Infused Flavor For Every Gourmet Meal
Mushrooms and truffles are found the world over, but only a select few of each fall under the heading of gourmet food. Truffles are a fungus that grows in rocky soil. Mushrooms grow in wet weather. There are many varieties of each and not all are edible. Some mushrooms and truffles are poisonous.
You can find common mushrooms at your local grocer. However, if you want something gourmet to liven up your palate, there are several varieties you might want to know about.
- Shiitake - these come from Asia, with a brown or blackish cap and are said to have some healing properties.
- Portabella - also called "portabello," this large, meaty Italian mushroom is popular for stuffing.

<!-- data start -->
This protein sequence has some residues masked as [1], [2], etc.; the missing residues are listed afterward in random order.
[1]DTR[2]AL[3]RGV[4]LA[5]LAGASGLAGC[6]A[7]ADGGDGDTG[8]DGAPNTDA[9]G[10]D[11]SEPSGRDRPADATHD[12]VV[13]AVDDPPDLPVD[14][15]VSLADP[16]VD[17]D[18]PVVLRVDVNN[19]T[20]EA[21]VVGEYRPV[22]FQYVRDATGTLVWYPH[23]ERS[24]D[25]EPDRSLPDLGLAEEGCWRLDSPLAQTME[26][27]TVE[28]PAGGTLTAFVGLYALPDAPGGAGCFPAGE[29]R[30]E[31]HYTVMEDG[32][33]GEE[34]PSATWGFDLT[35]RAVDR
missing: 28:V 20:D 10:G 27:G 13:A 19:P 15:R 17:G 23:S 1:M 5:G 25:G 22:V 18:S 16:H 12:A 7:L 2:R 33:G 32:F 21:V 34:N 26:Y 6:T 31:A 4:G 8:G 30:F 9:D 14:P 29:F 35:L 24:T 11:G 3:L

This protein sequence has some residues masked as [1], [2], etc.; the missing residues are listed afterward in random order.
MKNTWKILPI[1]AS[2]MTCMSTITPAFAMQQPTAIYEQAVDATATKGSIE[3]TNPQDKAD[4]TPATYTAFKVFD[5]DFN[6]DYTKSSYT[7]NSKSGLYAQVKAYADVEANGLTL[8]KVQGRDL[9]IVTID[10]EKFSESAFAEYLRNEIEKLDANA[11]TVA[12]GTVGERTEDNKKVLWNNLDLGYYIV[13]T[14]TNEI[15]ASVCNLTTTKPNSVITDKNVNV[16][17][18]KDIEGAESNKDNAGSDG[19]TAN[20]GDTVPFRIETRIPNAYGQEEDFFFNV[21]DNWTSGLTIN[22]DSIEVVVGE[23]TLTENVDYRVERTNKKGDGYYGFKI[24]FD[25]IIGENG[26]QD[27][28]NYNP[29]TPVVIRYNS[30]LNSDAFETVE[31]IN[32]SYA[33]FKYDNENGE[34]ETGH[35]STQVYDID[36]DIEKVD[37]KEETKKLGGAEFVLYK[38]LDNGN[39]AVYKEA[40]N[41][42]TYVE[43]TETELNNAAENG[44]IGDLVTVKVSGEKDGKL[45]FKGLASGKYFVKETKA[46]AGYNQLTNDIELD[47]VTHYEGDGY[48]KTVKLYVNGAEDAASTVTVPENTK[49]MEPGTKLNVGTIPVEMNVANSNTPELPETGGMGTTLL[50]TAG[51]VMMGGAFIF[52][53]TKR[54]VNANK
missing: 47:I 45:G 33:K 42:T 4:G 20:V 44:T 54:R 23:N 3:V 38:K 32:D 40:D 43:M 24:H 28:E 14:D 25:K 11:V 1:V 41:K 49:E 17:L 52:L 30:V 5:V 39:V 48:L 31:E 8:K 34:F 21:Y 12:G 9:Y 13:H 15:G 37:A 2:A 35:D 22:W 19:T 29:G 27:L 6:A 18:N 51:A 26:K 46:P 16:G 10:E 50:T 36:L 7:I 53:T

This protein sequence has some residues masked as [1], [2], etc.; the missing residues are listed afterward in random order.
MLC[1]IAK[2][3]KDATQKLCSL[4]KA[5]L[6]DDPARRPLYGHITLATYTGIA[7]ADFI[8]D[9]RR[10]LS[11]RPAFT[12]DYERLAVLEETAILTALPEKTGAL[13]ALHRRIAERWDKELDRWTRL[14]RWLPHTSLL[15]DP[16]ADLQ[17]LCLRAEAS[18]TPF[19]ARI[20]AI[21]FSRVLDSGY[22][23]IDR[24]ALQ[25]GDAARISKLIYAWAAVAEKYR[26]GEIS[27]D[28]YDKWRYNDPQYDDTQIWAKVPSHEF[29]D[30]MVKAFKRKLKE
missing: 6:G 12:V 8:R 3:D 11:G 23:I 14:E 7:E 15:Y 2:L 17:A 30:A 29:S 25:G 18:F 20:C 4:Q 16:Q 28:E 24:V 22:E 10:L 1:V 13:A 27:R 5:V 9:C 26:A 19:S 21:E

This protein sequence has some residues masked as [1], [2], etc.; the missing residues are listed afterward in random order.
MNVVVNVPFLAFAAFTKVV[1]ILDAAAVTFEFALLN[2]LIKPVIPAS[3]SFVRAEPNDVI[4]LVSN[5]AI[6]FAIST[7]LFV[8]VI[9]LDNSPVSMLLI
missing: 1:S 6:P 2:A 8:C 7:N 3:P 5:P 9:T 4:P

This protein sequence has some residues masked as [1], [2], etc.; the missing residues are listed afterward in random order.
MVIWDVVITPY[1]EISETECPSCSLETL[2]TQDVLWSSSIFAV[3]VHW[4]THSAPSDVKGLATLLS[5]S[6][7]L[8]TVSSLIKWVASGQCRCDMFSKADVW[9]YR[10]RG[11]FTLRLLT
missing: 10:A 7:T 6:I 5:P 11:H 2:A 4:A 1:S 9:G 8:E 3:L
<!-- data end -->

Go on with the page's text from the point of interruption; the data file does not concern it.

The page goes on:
- Porcini - though these are named by Italians, they are Finnish. These mushrooms go great with many dishes, including meats, pasta and risotto.
- Morels - brownish mushroom that comes in various shapes (from round to bell-shaped). These are some of the most expensive mushrooms you can buy.
- Matsutakes - large, white Asian mushroom.
There are many other kinds of gourmet mushrooms. Click on the links nearby to find out more.
Truffles are indispensable to the true gourmet food lover. Since ancient times, truffles have been considered a delicacy. They are actually one of the world's most expensive foods, commanding up to $1000 a pound.
The two most famous truffles are the black truffle found in (Perigord) France and the white truffle from Italy. Truffles are vital to fine pates.
Truffles are grated or sliced and used as a flavoring for many gourmet dishes, including veal and other meats, as well as pasta and rice dishes. Truffle gourmets warn that they are best used fresh out of the package.
Truffle Tidbit: truffle-hunting pigs are now often replaced by trained dogs, which are easier to handle.